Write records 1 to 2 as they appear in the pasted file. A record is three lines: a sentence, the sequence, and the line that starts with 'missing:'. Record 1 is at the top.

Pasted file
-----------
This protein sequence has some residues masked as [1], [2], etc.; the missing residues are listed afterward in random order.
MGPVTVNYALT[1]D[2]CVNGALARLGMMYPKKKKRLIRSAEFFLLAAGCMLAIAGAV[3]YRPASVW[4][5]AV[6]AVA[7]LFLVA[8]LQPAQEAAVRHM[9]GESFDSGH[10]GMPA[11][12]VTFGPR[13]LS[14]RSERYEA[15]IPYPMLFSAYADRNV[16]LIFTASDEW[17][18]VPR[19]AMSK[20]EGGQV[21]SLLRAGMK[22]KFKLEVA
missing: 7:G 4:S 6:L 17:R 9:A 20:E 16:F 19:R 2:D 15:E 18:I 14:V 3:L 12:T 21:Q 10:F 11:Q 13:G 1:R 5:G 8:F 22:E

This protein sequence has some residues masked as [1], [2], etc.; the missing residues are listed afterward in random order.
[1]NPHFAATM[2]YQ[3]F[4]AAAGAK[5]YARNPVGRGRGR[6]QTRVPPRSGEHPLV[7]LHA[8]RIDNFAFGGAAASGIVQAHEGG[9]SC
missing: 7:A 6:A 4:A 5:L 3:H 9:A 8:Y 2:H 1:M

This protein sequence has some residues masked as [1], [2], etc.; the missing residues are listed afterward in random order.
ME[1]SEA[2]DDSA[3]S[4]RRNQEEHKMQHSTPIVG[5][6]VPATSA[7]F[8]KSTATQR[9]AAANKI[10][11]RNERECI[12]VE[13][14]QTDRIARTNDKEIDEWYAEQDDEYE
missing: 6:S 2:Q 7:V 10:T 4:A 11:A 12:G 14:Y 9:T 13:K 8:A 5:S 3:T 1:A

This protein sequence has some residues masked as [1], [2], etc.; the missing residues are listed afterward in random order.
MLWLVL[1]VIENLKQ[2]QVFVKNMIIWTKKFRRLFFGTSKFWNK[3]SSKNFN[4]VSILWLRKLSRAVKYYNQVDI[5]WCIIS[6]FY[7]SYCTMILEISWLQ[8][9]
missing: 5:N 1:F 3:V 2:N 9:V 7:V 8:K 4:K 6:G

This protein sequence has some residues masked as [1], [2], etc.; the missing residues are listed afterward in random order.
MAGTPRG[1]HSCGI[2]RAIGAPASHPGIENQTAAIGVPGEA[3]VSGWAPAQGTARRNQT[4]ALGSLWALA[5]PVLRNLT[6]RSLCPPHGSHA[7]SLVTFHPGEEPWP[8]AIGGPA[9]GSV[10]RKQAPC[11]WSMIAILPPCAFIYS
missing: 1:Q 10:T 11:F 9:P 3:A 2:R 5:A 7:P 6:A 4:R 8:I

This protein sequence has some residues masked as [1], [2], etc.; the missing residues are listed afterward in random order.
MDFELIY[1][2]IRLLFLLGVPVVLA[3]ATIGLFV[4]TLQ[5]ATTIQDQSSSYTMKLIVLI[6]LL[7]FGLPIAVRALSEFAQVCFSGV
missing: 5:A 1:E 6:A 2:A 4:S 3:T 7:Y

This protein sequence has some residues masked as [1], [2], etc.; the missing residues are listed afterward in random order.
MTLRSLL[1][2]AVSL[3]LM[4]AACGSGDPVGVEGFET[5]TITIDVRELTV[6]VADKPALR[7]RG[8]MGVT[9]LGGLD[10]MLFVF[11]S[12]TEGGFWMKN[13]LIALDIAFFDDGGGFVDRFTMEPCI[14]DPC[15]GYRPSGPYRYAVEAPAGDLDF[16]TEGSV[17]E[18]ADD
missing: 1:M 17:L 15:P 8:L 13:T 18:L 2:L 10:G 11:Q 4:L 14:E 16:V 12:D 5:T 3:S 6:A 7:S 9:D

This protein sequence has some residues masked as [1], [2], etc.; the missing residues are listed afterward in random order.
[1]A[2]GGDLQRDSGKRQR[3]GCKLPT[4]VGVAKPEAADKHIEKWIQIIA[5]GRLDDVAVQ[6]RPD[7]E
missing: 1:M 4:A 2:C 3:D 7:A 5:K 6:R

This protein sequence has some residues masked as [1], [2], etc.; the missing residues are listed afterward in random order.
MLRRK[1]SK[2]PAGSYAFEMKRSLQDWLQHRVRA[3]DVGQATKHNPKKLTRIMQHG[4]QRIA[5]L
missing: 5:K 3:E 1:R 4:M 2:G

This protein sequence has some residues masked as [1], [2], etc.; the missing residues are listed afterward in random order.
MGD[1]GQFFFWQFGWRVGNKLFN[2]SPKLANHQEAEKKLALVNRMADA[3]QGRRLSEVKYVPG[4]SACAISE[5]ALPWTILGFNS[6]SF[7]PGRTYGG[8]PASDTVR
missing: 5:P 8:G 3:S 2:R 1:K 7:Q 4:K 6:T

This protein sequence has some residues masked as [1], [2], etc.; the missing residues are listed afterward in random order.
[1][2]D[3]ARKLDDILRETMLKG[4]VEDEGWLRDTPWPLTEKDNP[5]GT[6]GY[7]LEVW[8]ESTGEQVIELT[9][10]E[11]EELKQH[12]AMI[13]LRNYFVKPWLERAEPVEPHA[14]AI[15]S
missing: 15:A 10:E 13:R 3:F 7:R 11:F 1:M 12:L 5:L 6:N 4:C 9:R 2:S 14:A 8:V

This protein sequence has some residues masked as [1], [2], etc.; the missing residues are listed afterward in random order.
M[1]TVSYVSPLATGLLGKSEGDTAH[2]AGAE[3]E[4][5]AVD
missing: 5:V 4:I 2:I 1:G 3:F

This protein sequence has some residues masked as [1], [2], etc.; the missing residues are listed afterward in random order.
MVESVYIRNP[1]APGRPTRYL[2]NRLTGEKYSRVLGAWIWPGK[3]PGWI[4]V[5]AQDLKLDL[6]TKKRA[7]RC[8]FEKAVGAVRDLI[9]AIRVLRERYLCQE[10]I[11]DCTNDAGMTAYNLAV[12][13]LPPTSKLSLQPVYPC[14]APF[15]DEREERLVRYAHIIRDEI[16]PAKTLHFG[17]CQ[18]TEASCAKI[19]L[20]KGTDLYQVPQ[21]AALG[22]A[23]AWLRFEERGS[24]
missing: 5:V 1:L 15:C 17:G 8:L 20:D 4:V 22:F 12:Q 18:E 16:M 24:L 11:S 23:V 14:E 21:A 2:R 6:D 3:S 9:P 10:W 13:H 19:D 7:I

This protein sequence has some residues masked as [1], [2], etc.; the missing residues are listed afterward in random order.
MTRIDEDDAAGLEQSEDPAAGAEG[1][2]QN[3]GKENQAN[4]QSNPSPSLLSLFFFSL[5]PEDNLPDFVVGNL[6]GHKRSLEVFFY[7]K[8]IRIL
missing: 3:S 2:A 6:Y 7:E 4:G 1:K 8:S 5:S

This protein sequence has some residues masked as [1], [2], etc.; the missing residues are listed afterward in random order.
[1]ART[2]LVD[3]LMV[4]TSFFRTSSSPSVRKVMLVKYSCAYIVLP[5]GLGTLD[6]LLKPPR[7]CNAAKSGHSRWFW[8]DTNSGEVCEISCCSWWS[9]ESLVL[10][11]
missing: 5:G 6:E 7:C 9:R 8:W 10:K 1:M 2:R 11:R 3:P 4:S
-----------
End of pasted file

This protein sequence has some residues masked as [1], [2], etc.; the missing residues are listed afterward in random order.
MGPVTVNYALT[1]D[2]CVNGALARLGMMYPKKKKRLIRSAEFFLLAAGCMLAIAGAV[3]YRPASVW[4][5]AV[6]AVA[7]LFLVA[8]LQPAQEAAVRHM[9]GESFDSGH[10]GMPA[11][12]VTFGPR[13]LS[14]RSERYEA[15]IPYPMLFSAYADRNV[16]LIFTASDEW[17][18]VPR[19]AMSK[20]EGGQV[21]SLLRAGMK[22]KFKLEVA
missing: 7:G 4:S 6:L 17:R 9:A 20:E 16:F 19:R 2:D 15:E 18:I 14:V 3:L 12:T 21:Q 10:F 11:Q 13:G 1:R 5:G 8:F 22:E

This protein sequence has some residues masked as [1], [2], etc.; the missing residues are listed afterward in random order.
[1]NPHFAATM[2]YQ[3]F[4]AAAGAK[5]YARNPVGRGRGR[6]QTRVPPRSGEHPLV[7]LHA[8]RIDNFAFGGAAASGIVQAHEGG[9]SC
missing: 7:A 6:A 4:A 5:L 3:H 9:A 8:Y 2:H 1:M